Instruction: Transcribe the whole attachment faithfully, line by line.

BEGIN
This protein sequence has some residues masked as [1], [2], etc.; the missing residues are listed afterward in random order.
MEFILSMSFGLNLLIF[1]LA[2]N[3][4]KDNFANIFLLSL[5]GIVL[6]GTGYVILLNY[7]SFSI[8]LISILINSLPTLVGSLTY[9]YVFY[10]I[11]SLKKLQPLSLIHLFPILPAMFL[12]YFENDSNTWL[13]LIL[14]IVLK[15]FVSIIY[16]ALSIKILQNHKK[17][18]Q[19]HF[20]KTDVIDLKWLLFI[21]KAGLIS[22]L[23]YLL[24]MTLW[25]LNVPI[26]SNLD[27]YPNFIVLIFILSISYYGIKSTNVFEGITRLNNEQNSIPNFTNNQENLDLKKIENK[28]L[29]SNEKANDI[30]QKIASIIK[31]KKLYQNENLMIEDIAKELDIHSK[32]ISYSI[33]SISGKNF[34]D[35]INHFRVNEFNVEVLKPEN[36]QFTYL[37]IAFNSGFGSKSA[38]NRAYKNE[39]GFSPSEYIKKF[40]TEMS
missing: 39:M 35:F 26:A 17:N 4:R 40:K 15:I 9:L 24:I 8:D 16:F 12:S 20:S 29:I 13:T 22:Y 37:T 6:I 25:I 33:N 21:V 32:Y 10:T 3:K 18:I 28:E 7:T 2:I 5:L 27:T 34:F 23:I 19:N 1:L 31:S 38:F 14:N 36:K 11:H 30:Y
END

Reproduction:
This protein sequence has some residues masked as [1], [2], etc.; the missing residues are listed afterward in random order.
MEFILSMSFGLNLLIF[1]LA[2]N[3][4]KDNFANIFLLSL[5]GIVL[6]GTGYVILLNY[7]SFSI[8]LISILINSLPTLVGSLTY[9]YVFY[10]I[11]SLKKLQPLSLIHLFPILPAMFL[12]YFENDSNTWL[13]LIL[14]IVLK[15]FVSIIY[16]ALSIKILQNHKK[17][18]Q[19]HF[20]KTDVIDLKWLLFI[21]KAGLIS[22]L[23]YLL[24]MTLW[25]LNVPI[26]SNLD[27]YPNFIVLIFILSISYYGIKSTNVFEGITRLNNEQNSIPNFTNNQENLDLKKIENK[28]L[29]SNEKANDI[30]QKIASIIK[31]KKLYQNENLMIEDIAKELDIHSK[32]ISYSI[33]SISGKNF[34]D[35]INHFRVNEFNVEVLKPEN[36]QFTYL[37]IAFNSGFGSKSA[38]NRAYKNE[39]GFSPSEYIKKF[40]TEMS
missing: 39:M 35:F 26:A 17:N 4:R 40:K 15:I 9:L 24:I 8:D 16:F 12:S 20:S 29:I 13:T 22:Y 37:T 6:I 25:I 33:N 21:V 32:Y 10:T 3:K 18:I 28:E 7:T 2:I 5:L 27:T 34:F 23:I 19:N 1:L 31:S 38:F 14:N 36:K 11:H 30:Y